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Gerard R. Case Obituary

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Gerard R. Case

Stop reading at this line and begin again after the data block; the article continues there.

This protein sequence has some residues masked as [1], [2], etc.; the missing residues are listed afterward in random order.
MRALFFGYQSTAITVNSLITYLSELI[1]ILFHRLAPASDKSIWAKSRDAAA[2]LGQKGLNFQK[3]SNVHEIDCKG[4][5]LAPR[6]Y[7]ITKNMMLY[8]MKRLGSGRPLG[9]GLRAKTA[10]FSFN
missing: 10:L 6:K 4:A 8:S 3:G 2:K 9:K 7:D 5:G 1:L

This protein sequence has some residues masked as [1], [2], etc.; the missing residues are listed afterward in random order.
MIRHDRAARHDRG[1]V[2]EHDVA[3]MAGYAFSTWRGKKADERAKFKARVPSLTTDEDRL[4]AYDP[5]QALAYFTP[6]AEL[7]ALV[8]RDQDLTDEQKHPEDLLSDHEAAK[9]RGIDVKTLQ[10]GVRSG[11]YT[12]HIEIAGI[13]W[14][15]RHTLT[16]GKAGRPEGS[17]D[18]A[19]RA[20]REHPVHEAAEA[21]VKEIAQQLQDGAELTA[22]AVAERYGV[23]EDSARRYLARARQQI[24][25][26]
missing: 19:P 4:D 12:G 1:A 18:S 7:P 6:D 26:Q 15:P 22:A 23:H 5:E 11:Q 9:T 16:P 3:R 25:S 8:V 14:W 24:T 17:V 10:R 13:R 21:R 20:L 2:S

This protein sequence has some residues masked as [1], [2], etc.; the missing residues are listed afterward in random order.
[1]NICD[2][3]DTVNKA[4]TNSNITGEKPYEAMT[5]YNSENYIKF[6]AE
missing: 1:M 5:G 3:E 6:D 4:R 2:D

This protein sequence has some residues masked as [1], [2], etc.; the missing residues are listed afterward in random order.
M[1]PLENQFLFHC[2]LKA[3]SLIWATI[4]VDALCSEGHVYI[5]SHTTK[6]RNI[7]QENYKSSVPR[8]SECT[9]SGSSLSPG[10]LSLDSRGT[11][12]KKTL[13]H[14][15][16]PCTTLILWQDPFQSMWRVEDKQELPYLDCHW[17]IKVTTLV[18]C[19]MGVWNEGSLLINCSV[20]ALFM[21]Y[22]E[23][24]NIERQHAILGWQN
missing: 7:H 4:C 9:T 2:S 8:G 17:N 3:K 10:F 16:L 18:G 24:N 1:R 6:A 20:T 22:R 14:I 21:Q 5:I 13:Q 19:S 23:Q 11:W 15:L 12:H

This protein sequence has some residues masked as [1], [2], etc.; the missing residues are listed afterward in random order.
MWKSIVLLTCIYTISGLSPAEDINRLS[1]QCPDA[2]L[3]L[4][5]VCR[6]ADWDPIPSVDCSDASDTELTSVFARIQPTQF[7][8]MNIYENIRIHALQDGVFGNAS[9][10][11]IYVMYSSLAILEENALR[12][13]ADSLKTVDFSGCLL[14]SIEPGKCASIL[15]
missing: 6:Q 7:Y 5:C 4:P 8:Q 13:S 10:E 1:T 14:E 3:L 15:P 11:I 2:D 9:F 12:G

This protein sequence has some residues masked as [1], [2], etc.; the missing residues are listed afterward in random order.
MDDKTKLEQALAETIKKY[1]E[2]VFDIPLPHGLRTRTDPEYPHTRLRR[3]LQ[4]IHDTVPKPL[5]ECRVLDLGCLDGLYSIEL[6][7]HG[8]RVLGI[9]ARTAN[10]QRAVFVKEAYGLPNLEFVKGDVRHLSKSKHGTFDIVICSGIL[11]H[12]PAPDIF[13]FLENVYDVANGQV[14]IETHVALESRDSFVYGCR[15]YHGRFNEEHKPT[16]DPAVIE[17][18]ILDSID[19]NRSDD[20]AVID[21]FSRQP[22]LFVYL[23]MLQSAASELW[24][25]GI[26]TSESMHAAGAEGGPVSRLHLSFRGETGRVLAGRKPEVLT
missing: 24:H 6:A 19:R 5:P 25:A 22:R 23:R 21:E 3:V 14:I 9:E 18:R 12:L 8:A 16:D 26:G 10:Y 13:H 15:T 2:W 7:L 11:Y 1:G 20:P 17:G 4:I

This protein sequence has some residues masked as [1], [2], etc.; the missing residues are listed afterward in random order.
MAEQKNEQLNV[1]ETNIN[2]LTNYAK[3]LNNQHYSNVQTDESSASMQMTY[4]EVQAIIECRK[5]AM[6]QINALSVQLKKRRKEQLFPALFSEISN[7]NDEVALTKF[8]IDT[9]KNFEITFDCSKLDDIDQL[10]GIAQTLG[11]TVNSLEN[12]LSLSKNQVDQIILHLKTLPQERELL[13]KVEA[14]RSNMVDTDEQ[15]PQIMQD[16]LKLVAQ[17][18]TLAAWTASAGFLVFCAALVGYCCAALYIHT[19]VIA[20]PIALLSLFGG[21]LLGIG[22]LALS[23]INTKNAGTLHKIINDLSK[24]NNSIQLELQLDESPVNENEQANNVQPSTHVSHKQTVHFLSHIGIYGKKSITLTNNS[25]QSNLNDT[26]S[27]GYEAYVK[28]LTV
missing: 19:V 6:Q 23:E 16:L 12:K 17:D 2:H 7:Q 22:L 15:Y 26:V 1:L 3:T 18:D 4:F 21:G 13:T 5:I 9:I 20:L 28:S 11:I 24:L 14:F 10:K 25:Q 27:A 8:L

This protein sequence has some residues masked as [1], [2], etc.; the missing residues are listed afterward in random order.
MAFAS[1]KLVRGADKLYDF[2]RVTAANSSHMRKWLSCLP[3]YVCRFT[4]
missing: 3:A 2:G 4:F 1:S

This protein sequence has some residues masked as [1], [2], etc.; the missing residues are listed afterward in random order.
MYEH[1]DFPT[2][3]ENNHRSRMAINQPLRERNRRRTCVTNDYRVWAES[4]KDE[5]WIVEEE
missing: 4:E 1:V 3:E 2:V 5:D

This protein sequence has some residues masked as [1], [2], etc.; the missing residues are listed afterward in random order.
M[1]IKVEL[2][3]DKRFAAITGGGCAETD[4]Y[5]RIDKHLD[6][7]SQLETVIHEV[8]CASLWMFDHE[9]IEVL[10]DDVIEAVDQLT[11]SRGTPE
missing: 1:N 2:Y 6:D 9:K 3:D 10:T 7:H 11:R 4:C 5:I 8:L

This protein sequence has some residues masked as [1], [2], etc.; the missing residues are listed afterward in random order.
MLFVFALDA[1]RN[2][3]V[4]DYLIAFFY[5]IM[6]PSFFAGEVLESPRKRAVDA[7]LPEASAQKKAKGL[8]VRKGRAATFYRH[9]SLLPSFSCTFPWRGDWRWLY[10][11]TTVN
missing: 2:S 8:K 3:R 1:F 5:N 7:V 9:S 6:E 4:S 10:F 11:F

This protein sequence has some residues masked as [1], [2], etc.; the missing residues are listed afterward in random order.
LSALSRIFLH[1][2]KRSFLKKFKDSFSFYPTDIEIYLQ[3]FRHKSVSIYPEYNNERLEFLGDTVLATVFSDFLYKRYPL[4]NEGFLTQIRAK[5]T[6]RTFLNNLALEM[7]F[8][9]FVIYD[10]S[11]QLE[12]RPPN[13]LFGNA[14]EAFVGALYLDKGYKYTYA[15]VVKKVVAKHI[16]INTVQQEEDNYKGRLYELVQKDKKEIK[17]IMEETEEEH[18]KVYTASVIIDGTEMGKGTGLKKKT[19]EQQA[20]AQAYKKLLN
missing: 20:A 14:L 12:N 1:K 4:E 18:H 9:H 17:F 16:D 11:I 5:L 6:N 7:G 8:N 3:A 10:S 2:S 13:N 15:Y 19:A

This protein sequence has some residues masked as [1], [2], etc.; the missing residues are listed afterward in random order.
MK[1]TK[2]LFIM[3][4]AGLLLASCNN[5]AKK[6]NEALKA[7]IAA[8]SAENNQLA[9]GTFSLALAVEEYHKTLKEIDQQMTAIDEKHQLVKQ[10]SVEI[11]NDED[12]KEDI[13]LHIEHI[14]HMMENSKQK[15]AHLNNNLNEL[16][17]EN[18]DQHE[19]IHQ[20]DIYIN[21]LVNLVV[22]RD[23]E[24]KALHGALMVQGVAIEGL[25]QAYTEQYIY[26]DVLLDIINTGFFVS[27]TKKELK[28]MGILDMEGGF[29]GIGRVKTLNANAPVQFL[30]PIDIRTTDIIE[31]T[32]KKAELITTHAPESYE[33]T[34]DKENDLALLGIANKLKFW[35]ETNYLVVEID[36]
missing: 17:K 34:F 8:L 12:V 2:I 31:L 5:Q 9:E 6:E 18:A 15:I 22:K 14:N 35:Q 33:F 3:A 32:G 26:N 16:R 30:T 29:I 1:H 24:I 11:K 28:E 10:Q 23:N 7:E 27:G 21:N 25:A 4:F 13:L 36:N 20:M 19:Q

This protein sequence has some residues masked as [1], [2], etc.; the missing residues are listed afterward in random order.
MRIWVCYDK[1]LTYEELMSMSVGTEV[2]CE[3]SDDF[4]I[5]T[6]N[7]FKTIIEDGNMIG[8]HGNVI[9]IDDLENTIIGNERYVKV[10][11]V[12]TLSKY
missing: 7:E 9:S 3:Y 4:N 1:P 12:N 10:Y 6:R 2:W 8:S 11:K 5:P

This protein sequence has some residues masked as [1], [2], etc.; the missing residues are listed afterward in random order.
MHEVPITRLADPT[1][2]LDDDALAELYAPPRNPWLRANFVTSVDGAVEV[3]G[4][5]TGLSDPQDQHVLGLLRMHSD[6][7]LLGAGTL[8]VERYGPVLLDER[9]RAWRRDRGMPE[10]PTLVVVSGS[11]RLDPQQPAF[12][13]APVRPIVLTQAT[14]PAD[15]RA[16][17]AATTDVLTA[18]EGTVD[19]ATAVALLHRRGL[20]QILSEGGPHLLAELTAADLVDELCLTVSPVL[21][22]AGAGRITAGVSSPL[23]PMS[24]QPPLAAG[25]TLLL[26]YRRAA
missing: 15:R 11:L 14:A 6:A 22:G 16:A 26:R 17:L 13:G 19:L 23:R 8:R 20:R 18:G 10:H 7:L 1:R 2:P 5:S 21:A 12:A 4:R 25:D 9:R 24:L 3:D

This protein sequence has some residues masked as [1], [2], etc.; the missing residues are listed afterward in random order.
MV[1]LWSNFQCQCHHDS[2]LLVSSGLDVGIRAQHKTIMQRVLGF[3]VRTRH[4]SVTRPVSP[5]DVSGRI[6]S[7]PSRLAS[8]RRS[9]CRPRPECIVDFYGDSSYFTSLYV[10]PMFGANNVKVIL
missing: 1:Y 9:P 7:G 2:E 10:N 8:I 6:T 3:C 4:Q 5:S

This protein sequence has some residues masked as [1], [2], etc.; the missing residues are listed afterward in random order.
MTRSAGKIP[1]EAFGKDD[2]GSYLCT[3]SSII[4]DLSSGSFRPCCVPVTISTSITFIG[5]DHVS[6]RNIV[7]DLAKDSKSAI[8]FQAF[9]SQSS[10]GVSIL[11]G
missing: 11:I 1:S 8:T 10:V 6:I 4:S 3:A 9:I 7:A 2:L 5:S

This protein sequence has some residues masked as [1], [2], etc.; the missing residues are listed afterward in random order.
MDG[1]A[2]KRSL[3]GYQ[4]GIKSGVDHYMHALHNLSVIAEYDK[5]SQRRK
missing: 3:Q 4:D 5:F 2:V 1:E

Ridgeland, Mississippi

December 22, 1931 - December 21, 2020

Gerard R. Case Obituary